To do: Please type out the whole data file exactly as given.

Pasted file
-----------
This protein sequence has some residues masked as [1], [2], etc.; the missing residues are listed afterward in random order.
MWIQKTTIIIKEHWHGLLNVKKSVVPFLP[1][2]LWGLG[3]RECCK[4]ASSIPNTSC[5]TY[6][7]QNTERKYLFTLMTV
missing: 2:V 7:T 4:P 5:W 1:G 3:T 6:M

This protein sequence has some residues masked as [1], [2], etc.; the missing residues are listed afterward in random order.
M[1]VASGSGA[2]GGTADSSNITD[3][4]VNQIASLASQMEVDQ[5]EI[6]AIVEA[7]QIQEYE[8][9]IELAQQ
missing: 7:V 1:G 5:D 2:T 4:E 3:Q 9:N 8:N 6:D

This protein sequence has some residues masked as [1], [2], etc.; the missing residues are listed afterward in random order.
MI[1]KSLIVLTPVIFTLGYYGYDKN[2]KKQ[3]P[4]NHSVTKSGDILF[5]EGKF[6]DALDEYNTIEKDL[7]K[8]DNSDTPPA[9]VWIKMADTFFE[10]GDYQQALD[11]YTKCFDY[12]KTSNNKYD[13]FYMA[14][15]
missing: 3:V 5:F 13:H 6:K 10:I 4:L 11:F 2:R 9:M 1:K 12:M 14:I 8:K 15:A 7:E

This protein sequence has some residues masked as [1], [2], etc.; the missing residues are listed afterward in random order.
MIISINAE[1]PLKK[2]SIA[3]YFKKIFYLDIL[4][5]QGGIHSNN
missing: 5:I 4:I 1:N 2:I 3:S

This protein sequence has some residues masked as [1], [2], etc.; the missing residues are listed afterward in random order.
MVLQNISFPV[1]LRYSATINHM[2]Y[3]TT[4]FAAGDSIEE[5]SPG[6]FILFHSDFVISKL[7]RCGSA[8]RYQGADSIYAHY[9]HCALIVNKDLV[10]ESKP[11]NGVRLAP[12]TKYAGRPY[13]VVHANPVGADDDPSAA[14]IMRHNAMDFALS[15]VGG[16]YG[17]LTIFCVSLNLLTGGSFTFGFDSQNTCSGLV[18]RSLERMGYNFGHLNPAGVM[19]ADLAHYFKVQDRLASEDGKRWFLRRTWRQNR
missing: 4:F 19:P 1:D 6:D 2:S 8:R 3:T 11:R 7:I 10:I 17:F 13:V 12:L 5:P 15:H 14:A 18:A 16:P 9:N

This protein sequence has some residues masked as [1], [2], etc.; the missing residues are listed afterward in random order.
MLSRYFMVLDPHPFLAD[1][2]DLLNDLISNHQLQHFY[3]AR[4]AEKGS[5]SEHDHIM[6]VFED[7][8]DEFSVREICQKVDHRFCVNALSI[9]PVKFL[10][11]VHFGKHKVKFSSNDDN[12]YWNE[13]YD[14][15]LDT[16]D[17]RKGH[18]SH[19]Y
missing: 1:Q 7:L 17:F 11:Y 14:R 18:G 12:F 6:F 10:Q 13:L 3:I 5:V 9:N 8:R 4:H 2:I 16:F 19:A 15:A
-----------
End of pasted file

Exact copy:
This protein sequence has some residues masked as [1], [2], etc.; the missing residues are listed afterward in random order.
MWIQKTTIIIKEHWHGLLNVKKSVVPFLP[1][2]LWGLG[3]RECCK[4]ASSIPNTSC[5]TY[6][7]QNTERKYLFTLMTV
missing: 2:V 7:T 4:P 5:W 1:G 3:T 6:M

This protein sequence has some residues masked as [1], [2], etc.; the missing residues are listed afterward in random order.
M[1]VASGSGA[2]GGTADSSNITD[3][4]VNQIASLASQMEVDQ[5]EI[6]AIVEA[7]QIQEYE[8][9]IELAQQ
missing: 7:V 1:G 5:D 2:T 4:E 3:Q 9:N 8:N 6:D

This protein sequence has some residues masked as [1], [2], etc.; the missing residues are listed afterward in random order.
MI[1]KSLIVLTPVIFTLGYYGYDKN[2]KKQ[3]P[4]NHSVTKSGDILF[5]EGKF[6]DALDEYNTIEKDL[7]K[8]DNSDTPPA[9]VWIKMADTFFE[10]GDYQQALD[11]YTKCFDY[12]KTSNNKYD[13]FYMA[14][15]
missing: 3:V 5:F 13:H 6:K 10:I 4:L 11:F 2:R 9:M 1:K 12:M 14:I 8:K 15:A 7:E

This protein sequence has some residues masked as [1], [2], etc.; the missing residues are listed afterward in random order.
MIISINAE[1]PLKK[2]SIA[3]YFKKIFYLDIL[4][5]QGGIHSNN
missing: 5:I 4:I 1:N 2:I 3:S

This protein sequence has some residues masked as [1], [2], etc.; the missing residues are listed afterward in random order.
MVLQNISFPV[1]LRYSATINHM[2]Y[3]TT[4]FAAGDSIEE[5]SPG[6]FILFHSDFVISKL[7]RCGSA[8]RYQGADSIYAHY[9]HCALIVNKDLV[10]ESKP[11]NGVRLAP[12]TKYAGRPY[13]VVHANPVGADDDPSAA[14]IMRHNAMDFALS[15]VGG[16]YG[17]LTIFCVSLNLLTGGSFTFGFDSQNTCSGLV[18]RSLERMGYNFGHLNPAGVM[19]ADLAHYFKVQDRLASEDGKRWFLRRTWRQNR
missing: 4:F 19:P 1:D 6:D 2:S 8:R 3:T 11:R 7:I 10:I 17:F 13:V 12:L 5:P 15:H 14:A 18:A 16:P 9:N

This protein sequence has some residues masked as [1], [2], etc.; the missing residues are listed afterward in random order.
MLSRYFMVLDPHPFLAD[1][2]DLLNDLISNHQLQHFY[3]AR[4]AEKGS[5]SEHDHIM[6]VFED[7][8]DEFSVREICQKVDHRFCVNALSI[9]PVKFL[10][11]VHFGKHKVKFSSNDDN[12]YWNE[13]YD[14][15]LDT[16]D[17]RKGH[18]SH[19]Y
missing: 1:Q 7:L 17:F 11:Y 14:R 18:G 12:F 6:F 10:Q 13:L 3:I 5:V 9:N 8:R 4:H 2:I 16:F 19:A 15:A